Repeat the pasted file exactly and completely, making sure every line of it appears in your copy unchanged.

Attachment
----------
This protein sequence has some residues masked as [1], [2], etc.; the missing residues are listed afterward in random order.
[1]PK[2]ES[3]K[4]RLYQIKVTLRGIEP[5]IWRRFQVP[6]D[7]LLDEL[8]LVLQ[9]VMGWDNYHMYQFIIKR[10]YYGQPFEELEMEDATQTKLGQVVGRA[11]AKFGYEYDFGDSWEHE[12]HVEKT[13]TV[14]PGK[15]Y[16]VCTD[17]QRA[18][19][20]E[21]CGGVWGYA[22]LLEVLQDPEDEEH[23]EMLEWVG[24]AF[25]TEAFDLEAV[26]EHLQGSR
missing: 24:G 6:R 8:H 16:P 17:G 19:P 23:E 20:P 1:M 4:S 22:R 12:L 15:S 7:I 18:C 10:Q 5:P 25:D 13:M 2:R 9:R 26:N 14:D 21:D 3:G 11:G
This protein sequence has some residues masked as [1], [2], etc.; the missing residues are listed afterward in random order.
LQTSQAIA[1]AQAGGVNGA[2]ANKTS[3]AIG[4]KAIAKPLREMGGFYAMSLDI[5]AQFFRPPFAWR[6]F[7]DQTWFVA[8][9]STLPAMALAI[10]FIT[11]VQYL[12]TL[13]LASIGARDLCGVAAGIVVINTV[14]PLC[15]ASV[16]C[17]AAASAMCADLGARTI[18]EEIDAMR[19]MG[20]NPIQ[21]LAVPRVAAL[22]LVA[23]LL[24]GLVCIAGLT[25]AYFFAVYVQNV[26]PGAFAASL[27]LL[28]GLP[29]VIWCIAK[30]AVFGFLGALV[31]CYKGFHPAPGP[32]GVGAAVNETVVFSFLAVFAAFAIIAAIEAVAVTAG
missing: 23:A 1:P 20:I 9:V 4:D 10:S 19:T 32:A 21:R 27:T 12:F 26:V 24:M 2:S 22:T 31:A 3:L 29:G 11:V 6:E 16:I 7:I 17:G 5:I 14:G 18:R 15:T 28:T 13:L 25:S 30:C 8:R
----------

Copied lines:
This protein sequence has some residues masked as [1], [2], etc.; the missing residues are listed afterward in random order.
[1]PK[2]ES[3]K[4]RLYQIKVTLRGIEP[5]IWRRFQVP[6]D[7]LLDEL[8]LVLQ[9]VMGWDNYHMYQFIIKR[10]YYGQPFEELEMEDATQTKLGQVVGRA[11]AKFGYEYDFGDSWEHE[12]HVEKT[13]TV[14]PGK[15]Y[16]VCTD[17]QRA[18][19][20]E[21]CGGVWGYA[22]LLEVLQDPEDEEH[23]EMLEWVG[24]AF[25]TEAFDLEAV[26]EHLQGSR
missing: 24:G 6:R 8:H 16:P 17:G 19:P 23:E 20:P 1:M 4:S 22:R 12:L 15:S 7:I 18:C 10:Q 5:P 25:D 13:M 2:R 9:R 26:N 14:D 21:D 3:G 11:G
This protein sequence has some residues masked as [1], [2], etc.; the missing residues are listed afterward in random order.
LQTSQAIA[1]AQAGGVNGA[2]ANKTS[3]AIG[4]KAIAKPLREMGGFYAMSLDI[5]AQFFRPPFAWR[6]F[7]DQTWFVA[8][9]STLPAMALAI[10]FIT[11]VQYL[12]TL[13]LASIGARDLCGVAAGIVVINTV[14]PLC[15]ASV[16]C[17]AAASAMCADLGARTI[18]EEIDAMR[19]MG[20]NPIQ[21]LAVPRVAAL[22]LVA[23]LL[24]GLVCIAGLT[25]AYFFAVYVQNV[26]PGAFAASL[27]LL[28]GLP[29]VIWCIAK[30]AVFGFLGALV[31]CYKGFHPAPGP[32]GVGAAVNETVVFSFLAVFAAFAIIAAIEAVAVTAG
missing: 23:A 1:P 20:I 9:V 4:D 10:S 19:T 32:A 21:R 27:T 12:F 26:V 24:M 2:S 22:T 31:A 3:L 29:G 11:V 6:E 16:I 7:I 17:G 5:I 14:G 18:R 15:T 28:T 13:L 25:S 30:C 8:R